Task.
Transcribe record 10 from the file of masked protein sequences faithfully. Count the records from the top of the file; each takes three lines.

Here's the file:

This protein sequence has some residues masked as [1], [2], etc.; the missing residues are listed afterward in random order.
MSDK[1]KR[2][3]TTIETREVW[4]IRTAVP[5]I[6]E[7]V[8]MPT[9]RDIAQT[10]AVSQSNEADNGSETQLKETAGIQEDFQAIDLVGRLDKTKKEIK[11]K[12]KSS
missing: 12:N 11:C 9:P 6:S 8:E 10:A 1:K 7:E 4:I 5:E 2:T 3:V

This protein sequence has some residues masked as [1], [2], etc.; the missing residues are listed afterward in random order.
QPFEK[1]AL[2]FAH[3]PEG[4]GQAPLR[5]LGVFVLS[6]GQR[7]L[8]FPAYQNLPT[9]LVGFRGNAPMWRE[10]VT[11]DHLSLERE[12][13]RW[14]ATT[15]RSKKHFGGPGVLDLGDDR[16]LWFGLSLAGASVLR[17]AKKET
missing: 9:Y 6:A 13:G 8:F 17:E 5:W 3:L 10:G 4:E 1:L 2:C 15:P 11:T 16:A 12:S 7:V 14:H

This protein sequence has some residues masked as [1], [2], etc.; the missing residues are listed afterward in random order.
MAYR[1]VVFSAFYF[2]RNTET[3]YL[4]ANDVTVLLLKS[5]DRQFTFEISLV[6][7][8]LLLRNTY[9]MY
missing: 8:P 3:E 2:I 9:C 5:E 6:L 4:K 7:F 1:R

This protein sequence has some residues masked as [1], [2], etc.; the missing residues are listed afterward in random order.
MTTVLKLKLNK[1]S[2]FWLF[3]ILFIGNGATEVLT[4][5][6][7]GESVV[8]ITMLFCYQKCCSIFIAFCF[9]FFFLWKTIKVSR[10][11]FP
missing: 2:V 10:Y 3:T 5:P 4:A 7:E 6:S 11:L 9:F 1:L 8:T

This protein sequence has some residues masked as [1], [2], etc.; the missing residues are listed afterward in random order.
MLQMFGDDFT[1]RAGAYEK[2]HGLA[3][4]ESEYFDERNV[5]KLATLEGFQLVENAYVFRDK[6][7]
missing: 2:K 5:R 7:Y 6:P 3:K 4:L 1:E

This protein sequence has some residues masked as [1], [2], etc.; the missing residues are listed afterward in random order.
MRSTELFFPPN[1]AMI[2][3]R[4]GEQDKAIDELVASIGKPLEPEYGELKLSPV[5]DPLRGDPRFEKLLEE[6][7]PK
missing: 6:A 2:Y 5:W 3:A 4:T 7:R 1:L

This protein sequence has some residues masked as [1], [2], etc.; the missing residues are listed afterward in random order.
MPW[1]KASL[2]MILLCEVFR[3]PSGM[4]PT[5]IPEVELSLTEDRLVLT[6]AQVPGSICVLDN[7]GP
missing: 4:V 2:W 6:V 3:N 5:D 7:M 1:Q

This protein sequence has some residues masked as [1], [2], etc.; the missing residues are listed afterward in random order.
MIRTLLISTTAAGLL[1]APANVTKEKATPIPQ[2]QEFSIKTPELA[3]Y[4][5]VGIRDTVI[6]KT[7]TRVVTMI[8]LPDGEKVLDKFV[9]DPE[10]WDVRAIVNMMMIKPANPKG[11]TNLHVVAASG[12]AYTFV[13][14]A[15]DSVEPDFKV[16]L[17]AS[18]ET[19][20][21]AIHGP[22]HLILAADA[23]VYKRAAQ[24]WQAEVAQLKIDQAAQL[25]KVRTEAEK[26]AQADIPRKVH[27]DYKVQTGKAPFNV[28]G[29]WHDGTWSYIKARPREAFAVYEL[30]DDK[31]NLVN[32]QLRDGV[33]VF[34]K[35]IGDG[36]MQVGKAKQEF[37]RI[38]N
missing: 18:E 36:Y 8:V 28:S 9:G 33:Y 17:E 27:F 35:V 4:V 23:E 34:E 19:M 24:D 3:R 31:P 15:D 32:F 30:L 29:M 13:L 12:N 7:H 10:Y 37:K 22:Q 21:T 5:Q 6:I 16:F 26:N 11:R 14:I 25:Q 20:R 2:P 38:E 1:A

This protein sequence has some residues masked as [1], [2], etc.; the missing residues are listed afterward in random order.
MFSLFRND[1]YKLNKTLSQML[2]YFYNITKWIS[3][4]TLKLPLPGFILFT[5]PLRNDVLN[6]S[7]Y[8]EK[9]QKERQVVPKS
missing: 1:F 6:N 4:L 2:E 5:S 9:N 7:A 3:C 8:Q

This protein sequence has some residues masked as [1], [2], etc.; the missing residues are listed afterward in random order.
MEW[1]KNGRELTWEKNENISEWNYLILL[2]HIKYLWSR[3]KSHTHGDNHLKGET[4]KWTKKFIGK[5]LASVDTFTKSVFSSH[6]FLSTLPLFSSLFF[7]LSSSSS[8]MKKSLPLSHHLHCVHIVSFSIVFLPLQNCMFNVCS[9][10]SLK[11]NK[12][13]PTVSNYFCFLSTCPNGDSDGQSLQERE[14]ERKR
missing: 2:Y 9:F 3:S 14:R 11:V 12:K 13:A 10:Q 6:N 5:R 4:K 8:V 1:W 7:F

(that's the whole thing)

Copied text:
This protein sequence has some residues masked as [1], [2], etc.; the missing residues are listed afterward in random order.
MEW[1]KNGRELTWEKNENISEWNYLILL[2]HIKYLWSR[3]KSHTHGDNHLKGET[4]KWTKKFIGK[5]LASVDTFTKSVFSSH[6]FLSTLPLFSSLFF[7]LSSSSS[8]MKKSLPLSHHLHCVHIVSFSIVFLPLQNCMFNVCS[9][10]SLK[11]NK[12][13]PTVSNYFCFLSTCPNGDSDGQSLQERE[14]ERKR
missing: 2:Y 9:F 3:S 14:R 11:V 12:K 13:A 10:Q 6:N 5:R 4:K 8:V 1:W 7:F